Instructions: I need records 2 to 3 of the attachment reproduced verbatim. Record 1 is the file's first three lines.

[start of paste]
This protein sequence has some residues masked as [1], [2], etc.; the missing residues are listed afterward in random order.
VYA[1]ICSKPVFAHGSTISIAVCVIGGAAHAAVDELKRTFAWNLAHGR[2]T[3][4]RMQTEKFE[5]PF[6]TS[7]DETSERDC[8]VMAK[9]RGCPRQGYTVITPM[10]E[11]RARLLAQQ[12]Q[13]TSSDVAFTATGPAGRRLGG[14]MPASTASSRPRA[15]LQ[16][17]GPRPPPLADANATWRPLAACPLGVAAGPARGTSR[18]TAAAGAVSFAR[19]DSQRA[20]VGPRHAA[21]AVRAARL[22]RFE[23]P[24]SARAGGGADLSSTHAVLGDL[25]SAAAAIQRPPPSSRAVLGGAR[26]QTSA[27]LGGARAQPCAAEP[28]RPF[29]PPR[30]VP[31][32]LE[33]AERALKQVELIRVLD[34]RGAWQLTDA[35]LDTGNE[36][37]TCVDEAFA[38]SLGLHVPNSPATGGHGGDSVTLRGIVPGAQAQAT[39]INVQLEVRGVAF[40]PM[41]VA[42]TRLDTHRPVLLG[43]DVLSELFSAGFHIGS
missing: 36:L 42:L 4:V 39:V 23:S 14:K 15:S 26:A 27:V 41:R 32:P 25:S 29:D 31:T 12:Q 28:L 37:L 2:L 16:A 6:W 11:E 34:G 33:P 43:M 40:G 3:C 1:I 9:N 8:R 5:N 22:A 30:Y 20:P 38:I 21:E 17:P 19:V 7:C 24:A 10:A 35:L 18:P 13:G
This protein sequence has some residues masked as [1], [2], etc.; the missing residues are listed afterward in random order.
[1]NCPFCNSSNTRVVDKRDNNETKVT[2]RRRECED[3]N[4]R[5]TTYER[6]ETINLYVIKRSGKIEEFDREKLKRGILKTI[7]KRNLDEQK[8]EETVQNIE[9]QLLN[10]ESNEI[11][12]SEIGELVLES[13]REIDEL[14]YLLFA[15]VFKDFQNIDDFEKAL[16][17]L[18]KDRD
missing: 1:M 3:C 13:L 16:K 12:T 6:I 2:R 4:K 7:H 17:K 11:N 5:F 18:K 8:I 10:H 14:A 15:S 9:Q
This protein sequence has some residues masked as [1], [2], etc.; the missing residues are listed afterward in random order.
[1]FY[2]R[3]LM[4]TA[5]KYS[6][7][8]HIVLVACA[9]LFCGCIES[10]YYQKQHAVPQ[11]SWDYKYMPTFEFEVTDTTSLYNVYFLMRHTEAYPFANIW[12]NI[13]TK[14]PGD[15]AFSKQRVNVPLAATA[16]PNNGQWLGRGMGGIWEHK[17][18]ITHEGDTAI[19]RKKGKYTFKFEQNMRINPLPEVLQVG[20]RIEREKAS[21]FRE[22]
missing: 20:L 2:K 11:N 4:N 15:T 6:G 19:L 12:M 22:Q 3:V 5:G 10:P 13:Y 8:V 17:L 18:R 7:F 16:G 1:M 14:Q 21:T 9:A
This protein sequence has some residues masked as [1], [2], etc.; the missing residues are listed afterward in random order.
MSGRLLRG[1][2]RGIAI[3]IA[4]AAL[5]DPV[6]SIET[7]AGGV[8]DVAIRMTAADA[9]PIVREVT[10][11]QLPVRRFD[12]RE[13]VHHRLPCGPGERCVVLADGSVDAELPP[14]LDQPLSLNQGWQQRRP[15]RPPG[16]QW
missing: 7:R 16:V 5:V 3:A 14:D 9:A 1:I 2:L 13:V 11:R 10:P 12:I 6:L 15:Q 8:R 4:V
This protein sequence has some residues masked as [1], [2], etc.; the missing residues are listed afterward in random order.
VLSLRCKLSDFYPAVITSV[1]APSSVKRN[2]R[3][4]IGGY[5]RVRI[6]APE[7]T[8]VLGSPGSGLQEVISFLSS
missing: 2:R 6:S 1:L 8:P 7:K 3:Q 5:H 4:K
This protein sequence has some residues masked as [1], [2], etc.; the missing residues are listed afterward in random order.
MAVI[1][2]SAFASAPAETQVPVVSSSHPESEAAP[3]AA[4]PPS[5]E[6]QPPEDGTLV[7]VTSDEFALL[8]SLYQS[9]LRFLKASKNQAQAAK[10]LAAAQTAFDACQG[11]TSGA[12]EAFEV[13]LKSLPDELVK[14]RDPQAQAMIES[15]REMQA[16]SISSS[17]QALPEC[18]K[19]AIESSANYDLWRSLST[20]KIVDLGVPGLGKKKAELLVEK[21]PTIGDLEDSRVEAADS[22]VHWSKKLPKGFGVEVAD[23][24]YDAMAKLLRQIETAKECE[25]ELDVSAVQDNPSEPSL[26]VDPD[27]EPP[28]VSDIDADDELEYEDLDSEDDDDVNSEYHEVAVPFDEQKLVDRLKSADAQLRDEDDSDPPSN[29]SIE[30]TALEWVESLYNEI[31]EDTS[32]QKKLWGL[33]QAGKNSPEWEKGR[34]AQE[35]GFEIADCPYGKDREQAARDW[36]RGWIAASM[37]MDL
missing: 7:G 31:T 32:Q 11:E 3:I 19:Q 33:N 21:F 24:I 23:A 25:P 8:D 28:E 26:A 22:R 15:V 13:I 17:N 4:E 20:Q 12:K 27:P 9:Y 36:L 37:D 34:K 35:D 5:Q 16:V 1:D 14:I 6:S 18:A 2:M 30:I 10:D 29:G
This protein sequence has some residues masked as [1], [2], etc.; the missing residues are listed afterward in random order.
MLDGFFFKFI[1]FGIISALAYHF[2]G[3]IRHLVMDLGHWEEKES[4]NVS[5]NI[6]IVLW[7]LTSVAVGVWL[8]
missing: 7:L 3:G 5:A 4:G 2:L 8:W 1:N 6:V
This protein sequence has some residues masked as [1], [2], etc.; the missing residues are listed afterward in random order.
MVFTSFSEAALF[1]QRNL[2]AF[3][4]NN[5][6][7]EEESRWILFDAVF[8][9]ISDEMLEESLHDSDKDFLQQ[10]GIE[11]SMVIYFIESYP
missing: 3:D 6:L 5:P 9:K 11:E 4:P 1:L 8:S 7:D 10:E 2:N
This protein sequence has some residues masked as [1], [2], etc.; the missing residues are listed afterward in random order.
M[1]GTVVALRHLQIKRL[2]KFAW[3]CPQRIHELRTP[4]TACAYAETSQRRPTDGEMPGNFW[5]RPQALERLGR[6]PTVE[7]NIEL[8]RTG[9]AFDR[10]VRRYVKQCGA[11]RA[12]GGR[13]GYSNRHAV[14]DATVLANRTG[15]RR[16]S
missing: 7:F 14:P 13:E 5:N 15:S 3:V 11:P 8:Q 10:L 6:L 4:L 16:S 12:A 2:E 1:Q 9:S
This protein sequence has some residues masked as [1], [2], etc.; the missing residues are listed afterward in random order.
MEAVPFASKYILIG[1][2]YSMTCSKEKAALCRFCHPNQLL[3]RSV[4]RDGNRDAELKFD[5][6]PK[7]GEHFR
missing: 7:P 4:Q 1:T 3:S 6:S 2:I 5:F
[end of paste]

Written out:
This protein sequence has some residues masked as [1], [2], etc.; the missing residues are listed afterward in random order.
[1]NCPFCNSSNTRVVDKRDNNETKVT[2]RRRECED[3]N[4]R[5]TTYER[6]ETINLYVIKRSGKIEEFDREKLKRGILKTI[7]KRNLDEQK[8]EETVQNIE[9]QLLN[10]ESNEI[11][12]SEIGELVLES[13]REIDEL[14]YLLFA[15]VFKDFQNIDDFEKAL[16][17]L[18]KDRD
missing: 1:M 3:C 13:L 16:K 12:T 6:I 2:R 4:K 7:H 17:K 11:N 5:F 18:K 8:I 10:H 14:A 15:S 9:Q
This protein sequence has some residues masked as [1], [2], etc.; the missing residues are listed afterward in random order.
[1]FY[2]R[3]LM[4]TA[5]KYS[6][7][8]HIVLVACA[9]LFCGCIES[10]YYQKQHAVPQ[11]SWDYKYMPTFEFEVTDTTSLYNVYFLMRHTEAYPFANIW[12]NI[13]TK[14]PGD[15]AFSKQRVNVPLAATA[16]PNNGQWLGRGMGGIWEHK[17][18]ITHEGDTAI[19]RKKGKYTFKFEQNMRINPLPEVLQVG[20]RIEREKAS[21]FRE[22]
missing: 20:L 2:K 11:N 4:N 15:T 6:G 19:L 12:M 22:Q 3:V 5:G 10:P 13:Y 8:V 17:L 18:R 7:F 16:G 1:M 14:Q 21:T 9:A